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On Spamhaus and Anonymity

A number of months ago, Steve Linford of Spamhaus replied to columnist Ken Magill on the topic of why Spamhaus editors don't typically provide their names. I highly recommend reading it, then coming back to my post to get my thoughts on this.

This occasionally comes up at the day job, clients can get (understandably) frustrated that they don't necessarily know who they're dealing with, why all communication must be via email, and that the Spamhaus people don't seem have a hotline you can call and get answered by a live person.

I've talked to a few of the Spamhaus folks, in email and at various conferences, and they've mentioned to me multiple times that there are real threats out there, real criminal gangs, who would probably take physical action against Spamhaus people, given half a chance. They tell me they get various threats periodically, and I don't doubt it. I've even observed it once myself. Way back in 2003, I saw an alleged spammer come to an FTC event on spam law in Washington, DC and start screaming at people who worked for Spamhaus.

Sometimes people are just crazy. Just "all mouth." Maybe they wouldn't follow through on their crazy threats. I hope so, because I've got my own "hate pages" out there, too. One where an angry spammer made up this stuff about how I "make a woman do my fighting for me" because he couldn't get me on the phone, 12 years ago when I worked for a spam filterer. Or the guy who thinks that it's appropriate to call me a pedophile because he doesn't like that I talked about some specific spam issue on my blog. And I don't really do anything but blog. Can you imagine how much more and how many more crazy people would hate me if I was actually blocking their spam?

A representative from a known brand sending mail through a known, respected email service provider is a far cry from a crazy person. They're generally good folks all around, for sure. They invariably ask if Spamhaus is painting them with the same "crazy brush" by declining to provide names and contact information. They sometimes assume so, and this makes them upset. But, I always explain that I don't think that is the case. My guess is that it's not that Spamhaus is painting them all with the same brush. My guess is that Spamhaus is just being smart. The fewer people that know the backend details, the smaller the chance there is that some of it could leak to somebody, then to somebody else, then to somebody else, and then on to a really bad guy who might try to attack somebody.

Heck, I wish I knew more about the internal workings of Spamhaus myself, but I don't really fault them for playing it close to the vest.


Comments policy: Al is always right. Kidding, mostly. Be polite, please and thank you.

  1. Some years ago. Long enough that I'd nearly forgotten, a noted spammer managed to social-engineer the phone records of someone fairly close at the time to Spamhaus, trying to find the identity of a Spamhaus volunteer. I received several phone calls from said spammer, again trying to social-engineer (and quite badly) contact details of Spamhaus volunteers, and even accusing me of being one.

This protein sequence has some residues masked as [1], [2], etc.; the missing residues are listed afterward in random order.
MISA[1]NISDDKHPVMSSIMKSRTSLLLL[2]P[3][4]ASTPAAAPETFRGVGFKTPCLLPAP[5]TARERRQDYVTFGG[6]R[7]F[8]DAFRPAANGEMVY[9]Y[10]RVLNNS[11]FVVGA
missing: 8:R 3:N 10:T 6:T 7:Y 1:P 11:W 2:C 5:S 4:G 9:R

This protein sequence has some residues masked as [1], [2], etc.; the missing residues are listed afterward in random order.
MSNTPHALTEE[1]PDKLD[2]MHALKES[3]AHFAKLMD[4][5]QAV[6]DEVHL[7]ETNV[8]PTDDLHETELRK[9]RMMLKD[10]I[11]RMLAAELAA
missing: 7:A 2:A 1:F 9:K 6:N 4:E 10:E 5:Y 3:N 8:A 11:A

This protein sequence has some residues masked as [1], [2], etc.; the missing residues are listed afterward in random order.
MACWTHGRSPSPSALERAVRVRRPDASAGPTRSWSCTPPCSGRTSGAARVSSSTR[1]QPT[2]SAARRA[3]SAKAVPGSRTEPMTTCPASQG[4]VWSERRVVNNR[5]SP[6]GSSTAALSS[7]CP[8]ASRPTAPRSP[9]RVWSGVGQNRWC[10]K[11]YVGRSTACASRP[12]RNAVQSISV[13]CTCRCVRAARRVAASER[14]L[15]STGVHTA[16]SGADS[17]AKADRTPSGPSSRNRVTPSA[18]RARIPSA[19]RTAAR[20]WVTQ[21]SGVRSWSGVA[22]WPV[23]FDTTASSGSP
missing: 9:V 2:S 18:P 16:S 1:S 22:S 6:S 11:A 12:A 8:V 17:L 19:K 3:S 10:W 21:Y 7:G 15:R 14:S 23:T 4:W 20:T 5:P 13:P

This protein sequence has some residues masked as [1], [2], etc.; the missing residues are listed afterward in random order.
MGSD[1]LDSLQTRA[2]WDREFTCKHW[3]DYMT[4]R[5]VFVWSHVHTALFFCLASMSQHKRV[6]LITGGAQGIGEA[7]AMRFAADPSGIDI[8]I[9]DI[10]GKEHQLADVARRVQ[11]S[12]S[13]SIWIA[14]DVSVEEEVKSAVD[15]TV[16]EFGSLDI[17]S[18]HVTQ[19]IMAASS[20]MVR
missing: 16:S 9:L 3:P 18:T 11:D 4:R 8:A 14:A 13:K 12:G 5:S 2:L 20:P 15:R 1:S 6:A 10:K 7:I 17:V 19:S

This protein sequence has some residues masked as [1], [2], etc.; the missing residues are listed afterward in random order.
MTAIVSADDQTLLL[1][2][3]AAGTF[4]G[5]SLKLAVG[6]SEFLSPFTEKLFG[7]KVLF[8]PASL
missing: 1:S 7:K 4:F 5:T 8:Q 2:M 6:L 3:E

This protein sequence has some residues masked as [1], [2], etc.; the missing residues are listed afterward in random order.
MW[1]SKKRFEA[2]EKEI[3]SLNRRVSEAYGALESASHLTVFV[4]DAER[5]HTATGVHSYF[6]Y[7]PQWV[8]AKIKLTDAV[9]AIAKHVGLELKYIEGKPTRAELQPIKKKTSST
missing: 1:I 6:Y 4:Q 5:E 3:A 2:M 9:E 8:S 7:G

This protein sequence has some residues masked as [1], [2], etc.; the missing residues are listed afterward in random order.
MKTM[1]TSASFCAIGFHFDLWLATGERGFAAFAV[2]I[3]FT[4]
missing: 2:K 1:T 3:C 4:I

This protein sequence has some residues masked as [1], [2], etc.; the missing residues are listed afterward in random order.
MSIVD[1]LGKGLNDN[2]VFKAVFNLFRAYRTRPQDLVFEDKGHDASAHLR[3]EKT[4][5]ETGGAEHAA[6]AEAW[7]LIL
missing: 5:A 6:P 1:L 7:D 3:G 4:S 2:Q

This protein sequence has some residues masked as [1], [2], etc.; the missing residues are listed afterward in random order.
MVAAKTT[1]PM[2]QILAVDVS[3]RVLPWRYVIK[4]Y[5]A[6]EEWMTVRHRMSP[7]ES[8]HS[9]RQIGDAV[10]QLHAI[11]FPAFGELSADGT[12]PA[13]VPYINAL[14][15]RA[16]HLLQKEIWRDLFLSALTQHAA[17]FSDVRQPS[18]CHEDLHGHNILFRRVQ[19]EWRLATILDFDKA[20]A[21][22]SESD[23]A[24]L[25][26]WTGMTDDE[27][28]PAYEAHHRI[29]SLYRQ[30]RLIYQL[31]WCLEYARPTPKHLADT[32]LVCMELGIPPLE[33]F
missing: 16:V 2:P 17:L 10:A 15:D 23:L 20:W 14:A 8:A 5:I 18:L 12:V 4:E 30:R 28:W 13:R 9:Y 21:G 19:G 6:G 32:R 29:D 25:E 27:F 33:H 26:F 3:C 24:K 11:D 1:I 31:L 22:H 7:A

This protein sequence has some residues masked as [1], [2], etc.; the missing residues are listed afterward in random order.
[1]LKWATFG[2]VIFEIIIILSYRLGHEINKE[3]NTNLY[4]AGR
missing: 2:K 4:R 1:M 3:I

The threats are out there and are real. I don't hand out info on the few Spamhaus volunteers I *do* know, and sometimes wish I wasn't privy to what little info I am.

    Bill Waggoner was the spammer in question, IIRC.

  2. Spamhaus has gotten a lot of flack lately due to the increase in their trap network and as a result the increase in SBL listings. Although some of us deal with them on an all to frequent basis I can say that they have always been nothing but professional.

    It is still a challenge when we get those senders who want to contact them directly or want to contact their legal department because they think that it will help their situation.

  3. Unfortunately when my forum ended up on their blocklist and it was due to being 100 or so numerical values away from some spammer ipwise, and the fact that my host didn't even own the ip's in question, it took an act of god to convince them that we weren't affiliated with spammers, so they were far from professional, even hurling insults and defamatory accusations. It was finally resolved by the hosting company but even they were left with a bad taste in their mouth for the Spamhaus volunteers. A vonage line wiht a number that's not near them, on a VOIP system would do wonders to be able to talk to someone and not just get volunteers spouting off about how they are God in an email..

    I have to stay Anon in this comment lest they take action again and block me for speaking out... Which I am VERY afraid of they have threatened it a few times already..

  4. Threatened by Spamhaus for speaking about your experiences, I call bullshit on that. I've never seen that, ever. I've even challenged Spamhaus when I've felt their stance to be wrong, and it's even ended up in the public eye, and it has always been fine.

    On the flip side, I've seen a particular subset of bad guys threaten physical harm to Spamhaus people. And I've seen anti-Spamhaus kooks call me names and post weird stuff about me. And all I do is blog about this stuff, I'm not part of any secret cabal.

    I am not convinced a hotline with a live person would help. In a lot of instances where a deliverability consultant is helping a client figure out and resolve a Spamhaus issue, the client is spitting mad. They say things that they would regret if they said them to Spamhaus -- it would damage the ability to get things done. Lots of "don't you know who we are" and "I'm going to sue you" kind of stuff. It doesn't really help resolve a blacklisting and it just sours the tone of the conversation. In that respect, I think a little bit of separation and detachment is a very good thing.

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